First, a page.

Scrambles Amongst the Alps describes nine years Whymper spent climbing in the Alps, from 1860 to 1869, a time when mountain climbing was just starting to become an international sport getting international headlines. Whymper was a prodigious climber; he once gained 100,000 feet of altitude in the mountains in something like 30 days, attacking peaks with an energy and determination that remain remarkable to this day. But the big kahuna was the Matterhorn, and the book spends much of its time on Whymper's seven failed attempts at it, and on the eighth, in which he summited, and four men died. The book makes an excellent guide on this account to the history of early climbing and climbing techniques.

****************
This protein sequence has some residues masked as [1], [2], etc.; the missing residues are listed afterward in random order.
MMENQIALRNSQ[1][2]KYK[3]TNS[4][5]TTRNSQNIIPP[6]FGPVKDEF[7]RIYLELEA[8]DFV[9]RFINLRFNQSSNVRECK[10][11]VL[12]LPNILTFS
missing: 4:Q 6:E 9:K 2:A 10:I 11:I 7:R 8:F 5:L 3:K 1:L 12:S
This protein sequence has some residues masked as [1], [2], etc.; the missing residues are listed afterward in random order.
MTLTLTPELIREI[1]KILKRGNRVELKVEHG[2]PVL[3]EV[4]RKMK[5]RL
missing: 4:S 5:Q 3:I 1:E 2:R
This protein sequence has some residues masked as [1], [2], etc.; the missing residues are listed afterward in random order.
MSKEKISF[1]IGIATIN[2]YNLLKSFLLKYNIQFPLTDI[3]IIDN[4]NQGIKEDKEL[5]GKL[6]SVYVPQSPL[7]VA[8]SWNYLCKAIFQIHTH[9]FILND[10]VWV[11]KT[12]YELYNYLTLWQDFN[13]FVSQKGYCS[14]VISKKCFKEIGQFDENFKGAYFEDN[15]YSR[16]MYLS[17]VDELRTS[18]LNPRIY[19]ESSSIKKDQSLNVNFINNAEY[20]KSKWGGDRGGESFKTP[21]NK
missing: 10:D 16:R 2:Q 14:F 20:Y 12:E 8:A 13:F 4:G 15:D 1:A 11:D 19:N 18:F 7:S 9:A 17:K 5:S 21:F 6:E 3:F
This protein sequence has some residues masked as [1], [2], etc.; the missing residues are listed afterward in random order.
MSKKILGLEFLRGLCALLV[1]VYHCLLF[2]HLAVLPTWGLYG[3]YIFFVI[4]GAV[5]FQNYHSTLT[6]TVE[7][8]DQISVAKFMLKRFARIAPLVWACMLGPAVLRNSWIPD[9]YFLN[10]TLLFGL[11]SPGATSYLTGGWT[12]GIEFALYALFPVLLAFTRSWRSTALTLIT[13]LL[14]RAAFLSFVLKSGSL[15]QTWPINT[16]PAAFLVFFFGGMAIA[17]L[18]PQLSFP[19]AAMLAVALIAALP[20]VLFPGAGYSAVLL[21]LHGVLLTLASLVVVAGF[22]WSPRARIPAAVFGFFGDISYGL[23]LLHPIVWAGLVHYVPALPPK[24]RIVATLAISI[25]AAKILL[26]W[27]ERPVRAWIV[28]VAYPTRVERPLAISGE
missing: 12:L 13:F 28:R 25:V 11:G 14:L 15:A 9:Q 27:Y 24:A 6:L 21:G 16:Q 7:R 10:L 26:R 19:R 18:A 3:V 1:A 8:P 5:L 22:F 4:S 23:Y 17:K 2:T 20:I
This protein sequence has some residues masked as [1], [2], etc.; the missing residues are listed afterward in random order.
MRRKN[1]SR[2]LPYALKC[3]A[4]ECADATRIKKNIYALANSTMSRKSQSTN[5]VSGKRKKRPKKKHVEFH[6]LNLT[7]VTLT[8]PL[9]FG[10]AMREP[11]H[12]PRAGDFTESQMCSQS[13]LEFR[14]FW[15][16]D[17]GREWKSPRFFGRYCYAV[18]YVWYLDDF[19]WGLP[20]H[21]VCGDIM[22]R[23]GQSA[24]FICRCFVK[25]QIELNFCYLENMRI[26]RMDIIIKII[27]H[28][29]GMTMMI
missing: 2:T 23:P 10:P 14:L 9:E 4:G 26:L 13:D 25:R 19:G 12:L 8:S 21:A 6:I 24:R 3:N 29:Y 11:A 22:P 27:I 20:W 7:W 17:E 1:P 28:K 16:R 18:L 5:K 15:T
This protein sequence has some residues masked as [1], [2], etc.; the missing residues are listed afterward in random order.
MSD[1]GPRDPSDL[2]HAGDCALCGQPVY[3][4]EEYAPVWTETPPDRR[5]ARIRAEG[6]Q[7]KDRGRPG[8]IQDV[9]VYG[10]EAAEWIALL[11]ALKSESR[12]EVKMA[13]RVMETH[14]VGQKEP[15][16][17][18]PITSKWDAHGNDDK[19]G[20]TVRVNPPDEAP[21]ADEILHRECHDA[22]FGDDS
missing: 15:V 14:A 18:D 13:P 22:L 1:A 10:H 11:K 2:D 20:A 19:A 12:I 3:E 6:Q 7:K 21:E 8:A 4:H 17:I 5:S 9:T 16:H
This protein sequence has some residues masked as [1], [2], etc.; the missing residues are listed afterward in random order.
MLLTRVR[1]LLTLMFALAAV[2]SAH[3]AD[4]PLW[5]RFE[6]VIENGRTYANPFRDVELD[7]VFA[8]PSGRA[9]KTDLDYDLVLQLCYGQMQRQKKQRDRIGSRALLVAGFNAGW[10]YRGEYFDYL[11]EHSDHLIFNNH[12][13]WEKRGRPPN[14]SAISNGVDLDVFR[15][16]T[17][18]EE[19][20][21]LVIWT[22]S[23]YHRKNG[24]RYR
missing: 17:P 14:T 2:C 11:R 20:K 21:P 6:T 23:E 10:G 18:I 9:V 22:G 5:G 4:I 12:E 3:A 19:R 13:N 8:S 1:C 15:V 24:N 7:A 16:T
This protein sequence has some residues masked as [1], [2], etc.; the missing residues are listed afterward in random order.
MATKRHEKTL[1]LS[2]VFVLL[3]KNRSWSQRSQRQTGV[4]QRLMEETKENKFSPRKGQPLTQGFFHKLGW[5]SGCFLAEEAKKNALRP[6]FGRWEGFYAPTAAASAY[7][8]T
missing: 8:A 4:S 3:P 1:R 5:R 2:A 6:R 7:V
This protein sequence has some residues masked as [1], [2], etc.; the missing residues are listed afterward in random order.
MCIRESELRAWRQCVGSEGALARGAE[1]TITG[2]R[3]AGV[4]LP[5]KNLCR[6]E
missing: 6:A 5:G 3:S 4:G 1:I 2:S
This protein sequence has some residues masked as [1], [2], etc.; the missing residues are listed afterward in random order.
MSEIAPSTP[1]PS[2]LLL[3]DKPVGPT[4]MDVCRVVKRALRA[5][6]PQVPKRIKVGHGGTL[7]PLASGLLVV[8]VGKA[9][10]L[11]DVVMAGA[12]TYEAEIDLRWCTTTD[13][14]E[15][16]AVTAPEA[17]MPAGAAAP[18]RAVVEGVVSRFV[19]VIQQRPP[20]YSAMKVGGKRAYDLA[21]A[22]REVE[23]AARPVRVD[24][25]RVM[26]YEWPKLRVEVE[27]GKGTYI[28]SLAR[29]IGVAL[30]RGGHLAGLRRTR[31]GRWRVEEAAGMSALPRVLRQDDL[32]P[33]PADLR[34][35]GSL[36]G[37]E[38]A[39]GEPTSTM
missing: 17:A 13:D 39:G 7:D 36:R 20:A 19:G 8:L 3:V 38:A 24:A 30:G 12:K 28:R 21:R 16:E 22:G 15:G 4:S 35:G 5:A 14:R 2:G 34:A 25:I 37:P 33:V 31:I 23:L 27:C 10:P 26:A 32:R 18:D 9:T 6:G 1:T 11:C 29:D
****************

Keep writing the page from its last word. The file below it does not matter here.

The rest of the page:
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Edward Whymper (1840-1911) was an English mountaineer and explorer with dozens of first ascents under his belt, the most famous being that of the Matterhorn. Also an author and illustrator, he wrote several books on his profession, including Travels Amongst the Great Andes of the Equator and the classic Scrambles Amongst the Alps.
Anthony Brandt attended Princeton and Columbia before becoming a freelance writer for Esquire, American Heritage, The Atlantic, Psychology Today, GQ, Men's Journal, National Geographic Adventure, and many other magazines. He was the essays editor of the Pushcart Prize for 18 years and has served as a nonfiction judge for the National Book Awards. Brandt is the editor of the Adventure Classics series for National Geographic Books, including the first edition of The Journals of Lewis and Clark.
Scrambles Amongst The Alps by Edward Whymper
Used - Very Good
National Geographic Books
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